one in Section 4.1.3. Future documents may recommend or mandate such one in Section 2.4. Future documents may recommend or mandate such a
a policy for an MUA with specific needs. Such a recommendation might policy for an MUA with specific needs. Such a recommendation might
be motivated by descriptions of metadata-derived attacks, or stem be motivated by descriptions of metadata-derived attacks, or stem
from research about message deliverability, or describe new from research about message deliverability, or describe new
signalling mechanisms, but these topics are out of scope for this signalling mechanisms, but these topics are out of scope for this
document. document.
4.1.2.3. Composing with "Wrapped Message" Header Protection 2.3.3. Composing with "Injected Headers" Header Protection
To compose a message using "Wrapped Message" header protection, we
use those inputs described in Section 4.1.2.1 plus the Header
Confidentiality Policy hcp defined in Section 4.1.2.2. The new
algorithm is:
* For header name and value (h,v) in origheaders:
- Add header h of origbody with value v
* If any of the header fields in origbody, including headers in the
nested internal MIME structure, contain any 8-bit UTF-8 characters
(see section section 3.7 of [RFC6532]):
- Let payload be a new MIME part with one header: Content-Type:
message/global; forwarded=no, and whose body is origbody.
* Else:
- Let payload be a new MIME part with one header: Content-Type:
message/rfc822; forwarded=no, and whose body is origbody.
* Apply crypto to payload, yielding MIME tree output
* If crypto contains encryption:
- Create new empty list of header field names and values newh
- For header name and value (h,v) in origheaders:
o Let newval be hcp(h, v)
o If newval is not null:
+ Append (h,newval) to newh
- Set origheaders to newh
* For header name and value (h,v) in origheaders:
- Add header h of output with value v
* Return output
Note that the Header Confidentiality Policy hcp is ignored if crypto
does not contain encryption. This is by design.
4.1.2.4. Composing with "Injected Headers" Header Protection The "Injected Headers" header protection scheme places the header
fields to be protected directly on the cryptographic payload. Unlike
in the "Wrapped Scheme" (see compose-wrapped-message), there is no
wrapping of the message body in any additional message/* MIME part.
This section describes how to generate such a message.
To compose a message using "Injected Headers" header protection, the To compose a message using "Injected Headers" header protection, the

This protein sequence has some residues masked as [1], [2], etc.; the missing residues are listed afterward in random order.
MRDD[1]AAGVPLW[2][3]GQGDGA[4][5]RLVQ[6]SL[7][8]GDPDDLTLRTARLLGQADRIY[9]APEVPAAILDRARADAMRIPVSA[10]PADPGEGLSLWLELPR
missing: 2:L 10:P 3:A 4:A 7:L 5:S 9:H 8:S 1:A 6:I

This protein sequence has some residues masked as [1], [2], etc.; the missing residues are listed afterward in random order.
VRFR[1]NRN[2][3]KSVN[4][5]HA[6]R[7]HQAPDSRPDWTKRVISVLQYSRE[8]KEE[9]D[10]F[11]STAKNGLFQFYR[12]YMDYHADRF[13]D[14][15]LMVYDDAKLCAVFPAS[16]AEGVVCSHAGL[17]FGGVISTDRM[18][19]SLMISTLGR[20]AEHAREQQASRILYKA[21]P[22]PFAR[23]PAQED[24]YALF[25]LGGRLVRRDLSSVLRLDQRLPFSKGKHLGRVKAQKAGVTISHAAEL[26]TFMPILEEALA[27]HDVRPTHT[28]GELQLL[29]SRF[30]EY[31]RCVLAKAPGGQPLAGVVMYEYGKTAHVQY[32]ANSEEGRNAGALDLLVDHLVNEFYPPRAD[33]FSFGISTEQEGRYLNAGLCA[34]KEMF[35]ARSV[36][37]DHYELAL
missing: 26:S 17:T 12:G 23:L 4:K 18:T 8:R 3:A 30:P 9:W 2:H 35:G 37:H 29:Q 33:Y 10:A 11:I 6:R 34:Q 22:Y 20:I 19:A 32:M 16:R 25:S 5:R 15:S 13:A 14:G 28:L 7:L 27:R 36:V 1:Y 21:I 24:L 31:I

composing MUA needs one additional input in addition to the Header composing MUA needs one additional input in addition to the Header
Confidentiality Policy hcp defined in Section 4.1.2.2. Confidentiality Policy hcp defined in Section 2.3.2.
* legacy: a boolean value, indicating whether any recipient of the * legacy: a boolean value, indicating whether any recipient of the
message is believed to have a legacy client. If all recipients message is believed to have a legacy client. If all recipients
are known to implement this draft, legacy should be set to false. are known to implement this draft, legacy should be set to false.
(How a MUA determines the value of legacy is out of scope for this (How a MUA determines the value of legacy is out of scope for this
document; an initial implementation can simply set it to true) document; an initial implementation can simply set it to true)
Enabling visibility of obscured headers for decryption-capable legacy Enabling visibility of obscured header fields for decryption-capable
clients requires transforming a header list into a readable form and legacy clients requires transforming a header list into a readable
including it as a "Legacy Display" element in specially-marked parts form and including it as a decorative "Legacy Display" element in
of the message. This document recommends two different mechanisms: specially-marked parts of the message. This document recommends two
one for a text/html Main Body part of the e-mail message, and one for different mechanisms for such a decorative adjustment: one for a
a text/plain Main Body part. This document does not recommend adding text/html Main Body part of the e-mail message, and one for a text/
a Legacy Display element to any other part. plain Main Body part. This document does not recommend adding a
Legacy Display element to any other part.
Please see [I-D.ietf-lamps-e2e-mail-guidance] for guidance on Please see [I-D.ietf-lamps-e2e-mail-guidance] for guidance on